I once saw the mighty Steel Pulse in concert. It was more than 20 years ago in, of all places, Knoxville. They were opening for Bob Dylan. They stepped onto the stage and proclaimed: "We are Steel Pulse, from Birmingham" -- and they didn't mean Alabama. They proceeded to fill the cavernous basketball arena with the most thunderous reggae I've ever heard -- exploding with boisterous joy, seething with a fierce thirst for justice. A night to remember.
In 2008, they covered one of Dylan's songs, a little-known single he released in 1971: "George Jackson." Jackson had been imprisoned at the age of 18 for a $70 robbery, sentenced to the maddening term of "one year to life." After a decade of self-education and principled defiance that led him to national prominence, he was killed by San Quentin prison guards during a disturbance in August 1971. Dylan recorded and rush-released the song a little over three months later. (Dylan's version is here.)
Following the police berzerkery in Ferguson, Missouri, America is going through one of its periodic -- but always brief and ineffectual -- moments of vague awareness about the virulent, brutal racism it carries in its body politic like an inoperable cancer. For a couple of weeks there, a few people in prominent positions mused in public about maybe taking a look at this race thing, just in case there might be a few little glitches in our glorious system. But that's about far as it went. And of course, most of our Prom-Peeps rushed to assure us, and themselves, that there are no racial problems in America -- except, of course, for the ones caused by the shiftless, grasping, ungrateful darkies themselves. (They've got a president, for Christ's sake! What more do these people want?)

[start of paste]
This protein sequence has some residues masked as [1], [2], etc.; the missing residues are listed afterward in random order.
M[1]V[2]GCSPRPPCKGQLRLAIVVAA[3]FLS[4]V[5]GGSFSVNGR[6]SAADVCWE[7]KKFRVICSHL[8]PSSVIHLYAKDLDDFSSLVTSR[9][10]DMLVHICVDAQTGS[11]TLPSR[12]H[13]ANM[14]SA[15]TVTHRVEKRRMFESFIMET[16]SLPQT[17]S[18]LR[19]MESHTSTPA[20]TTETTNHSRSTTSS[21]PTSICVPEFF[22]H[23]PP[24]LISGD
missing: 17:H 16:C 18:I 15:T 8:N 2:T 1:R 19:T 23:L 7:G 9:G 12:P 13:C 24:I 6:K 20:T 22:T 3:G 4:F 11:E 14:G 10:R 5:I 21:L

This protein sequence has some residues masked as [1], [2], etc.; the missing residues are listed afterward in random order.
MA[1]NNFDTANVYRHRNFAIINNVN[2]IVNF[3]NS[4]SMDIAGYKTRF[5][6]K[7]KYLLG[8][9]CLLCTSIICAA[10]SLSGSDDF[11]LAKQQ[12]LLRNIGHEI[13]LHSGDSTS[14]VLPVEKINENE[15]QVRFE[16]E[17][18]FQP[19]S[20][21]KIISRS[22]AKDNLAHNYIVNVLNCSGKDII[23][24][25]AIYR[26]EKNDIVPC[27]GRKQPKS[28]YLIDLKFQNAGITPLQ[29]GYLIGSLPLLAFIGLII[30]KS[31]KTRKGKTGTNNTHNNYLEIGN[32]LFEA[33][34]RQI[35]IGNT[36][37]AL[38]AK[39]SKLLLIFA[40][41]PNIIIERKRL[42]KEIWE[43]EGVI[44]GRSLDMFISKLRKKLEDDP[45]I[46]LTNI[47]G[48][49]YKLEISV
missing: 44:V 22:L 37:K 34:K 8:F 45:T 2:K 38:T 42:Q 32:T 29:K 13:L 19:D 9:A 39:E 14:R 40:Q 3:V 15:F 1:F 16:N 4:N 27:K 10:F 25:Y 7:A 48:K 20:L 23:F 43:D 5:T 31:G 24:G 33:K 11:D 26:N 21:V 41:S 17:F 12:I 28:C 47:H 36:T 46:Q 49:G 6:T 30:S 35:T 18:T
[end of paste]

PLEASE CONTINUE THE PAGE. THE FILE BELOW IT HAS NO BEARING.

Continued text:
In any event, our Prom-Peeps have now moved on to pants-wetting panic attacks about the Nazi Commie Russkies and the desert demons of Isis (aka "our former allies in the Syrian civil war"). But among those who live the American reality -- those who must live with the agonizing symptoms of the cancer -- the disease of racism continues its ravages. And as Berger shows, figures like George Jackson continue to exert a powerful symbolic relevance -- and a practical inspiration -- in the "lower depths" of the aptly-named prison-industrial complex, and beyond.
Below are a few excerpts from Berger's article. The whole thing is worth reading, and there are many links to further information.
A young black man gunned down by law enforcement. His body is then left outside for four hours. The shocking gore of the situation sparks countless protests around the country calling for an end to racism. Meanwhile, popular attention to the incident prompts investigations into the young man killed, leading some critics to suggest that his working-class background and alleged criminal activities somehow make his death justifiable.
It is not the last month in Ferguson, Missouri. It is not Michael Brown, Eric Garner, Ezell Ford, Roshad McIntosh or any of the other unarmed black men killed by police in recent weeks — though it could be. It is San Quentin, California, in the year 1971. His name was George Jackson. Though more than four decades have gone by since he was killed, his life and death signal the ways in which this country’s macabre routine of police violence against young black men and women has become institutionalized throughout the criminal justice system.